View the CITL Teaching & Learning Newsletter November 16.
EOL 585: College Teaching Course, Spring 2018, Registration now Open
This course builds on the scholarship and best practices in higher education related to effective teaching and learning. This will be a highly interactive course as we explore the literature and discuss ways in which we can develop and sharpen our instructional abilities for the benefit of our current students and for our future careers. There will be opportunities for you to question, wonder, and practice various approaches to teaching and to create a teaching portfolio documenting your efforts. The course fulfills one of the requirements for the graduate minor in college teaching and for one of CITL’s teaching certificates. This course is offered by CITL and the Department of Education Policy, Organization, and Leadership. It will be in the 2nd half of the spring semester as a weekly synchronous online course on Wednesdays from 5:00 – 7:00 pm. Follow this link for more information about this course.
Deadline to order ICES forms is November 21
If you are teaching this semester as an instructor or a TA, be sure to check with your department to see if it is your responsibility to order your own ICES forms. The deadline for ordering is November 21. See the ICES FAQ for more information about ICES and how to order your forms.
Final Exam Hours - Exam Services
Exam Services will be open for final exams week the following hours:
- Fri, Dec 15th 8:30am - 6pm
- Sat, Dec 16th 10am - 2pm
- Mon Dec 18th - Thurs Dec 21st, 8:30am - 6pm
- Fri, Dec 22nd, we will be open our regular hours, 8:30am - 12, 1-5pm.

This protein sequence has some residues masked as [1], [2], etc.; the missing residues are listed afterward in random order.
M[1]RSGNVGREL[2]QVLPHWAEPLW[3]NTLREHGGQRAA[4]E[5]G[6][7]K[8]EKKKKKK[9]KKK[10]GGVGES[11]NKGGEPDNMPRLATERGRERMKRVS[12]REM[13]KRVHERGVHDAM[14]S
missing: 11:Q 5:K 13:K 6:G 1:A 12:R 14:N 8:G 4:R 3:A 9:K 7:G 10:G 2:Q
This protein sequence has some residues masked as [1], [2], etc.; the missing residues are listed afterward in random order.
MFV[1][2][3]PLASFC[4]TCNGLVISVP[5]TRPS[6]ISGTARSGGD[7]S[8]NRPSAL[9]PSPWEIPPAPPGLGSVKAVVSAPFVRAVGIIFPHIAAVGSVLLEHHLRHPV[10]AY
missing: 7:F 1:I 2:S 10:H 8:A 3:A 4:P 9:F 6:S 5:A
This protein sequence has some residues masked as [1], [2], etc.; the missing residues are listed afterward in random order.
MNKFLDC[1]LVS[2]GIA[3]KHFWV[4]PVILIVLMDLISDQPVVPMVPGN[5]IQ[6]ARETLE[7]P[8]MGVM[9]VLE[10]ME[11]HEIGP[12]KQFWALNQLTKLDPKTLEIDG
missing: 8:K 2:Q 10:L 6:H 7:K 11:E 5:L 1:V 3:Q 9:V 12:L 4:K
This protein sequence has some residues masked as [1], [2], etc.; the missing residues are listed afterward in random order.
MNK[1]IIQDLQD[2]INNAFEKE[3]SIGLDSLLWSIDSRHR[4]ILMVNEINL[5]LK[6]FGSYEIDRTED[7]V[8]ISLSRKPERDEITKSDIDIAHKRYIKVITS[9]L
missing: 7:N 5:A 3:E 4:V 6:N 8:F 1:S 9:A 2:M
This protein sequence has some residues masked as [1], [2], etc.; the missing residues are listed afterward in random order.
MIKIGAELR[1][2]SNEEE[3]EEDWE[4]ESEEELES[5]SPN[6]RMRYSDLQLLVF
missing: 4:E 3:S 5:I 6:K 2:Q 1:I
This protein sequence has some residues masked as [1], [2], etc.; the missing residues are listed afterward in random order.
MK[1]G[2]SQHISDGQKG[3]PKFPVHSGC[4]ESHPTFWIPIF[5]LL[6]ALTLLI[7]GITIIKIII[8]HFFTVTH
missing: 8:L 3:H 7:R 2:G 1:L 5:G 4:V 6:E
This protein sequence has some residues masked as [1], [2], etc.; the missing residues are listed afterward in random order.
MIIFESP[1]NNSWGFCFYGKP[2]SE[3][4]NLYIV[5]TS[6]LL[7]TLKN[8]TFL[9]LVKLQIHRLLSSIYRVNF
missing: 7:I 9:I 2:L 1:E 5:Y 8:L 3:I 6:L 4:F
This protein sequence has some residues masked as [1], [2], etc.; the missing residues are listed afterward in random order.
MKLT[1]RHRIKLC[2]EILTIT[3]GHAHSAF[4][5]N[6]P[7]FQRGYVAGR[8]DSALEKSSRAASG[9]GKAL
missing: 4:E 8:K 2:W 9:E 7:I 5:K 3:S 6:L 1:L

We will reopen after the holidays on Tues, Jan 2nd, 2018 at 8:30am. We are located in room 247 of the Armory Bldg. Contact us at #244-3839 or email@example.com.
CITL Events & Workshops
Want to see what workshops and events are coming later in the system? Look at our full calendar for more information.
Tuesday, Nov. 28
Grading Without Losing Sleep
2:30 P.M. - 4:00 P.M., room 428, Armory
Speaker: Kazem Alidoost (CITL Graduate Affiliate)
Not just the same old drill: Student-authored test questions improve critical thinking
Faculty frequently name critical thinking as one of the most important goals for student learning. However, a key challenge to cultivating critical thinking can be the development of complex assessments. This can be especially difficult in large classes, when many tests and quizzes are in a multiple-choice format. In a recent study published in the Journal of Dental Education, a team of U-Michigan faculty investigated a new approach to mitigate these challenges. This student-centered approach to testing asks students to work in teams to design their own multiple-choice questions. One result is that students reported that it helped them on exams and enhanced their critical thinking skills.
Advantages and disadvantages of different types of test questions
It’s good to regularly review the advantages and disadvantages of the most commonly used test questions, such as multiple-choice, true-false, short answer, and essay. Also important is to think about the considerations when using the test banks that now frequently provide these questions. There are also several interesting variations that build on the above options
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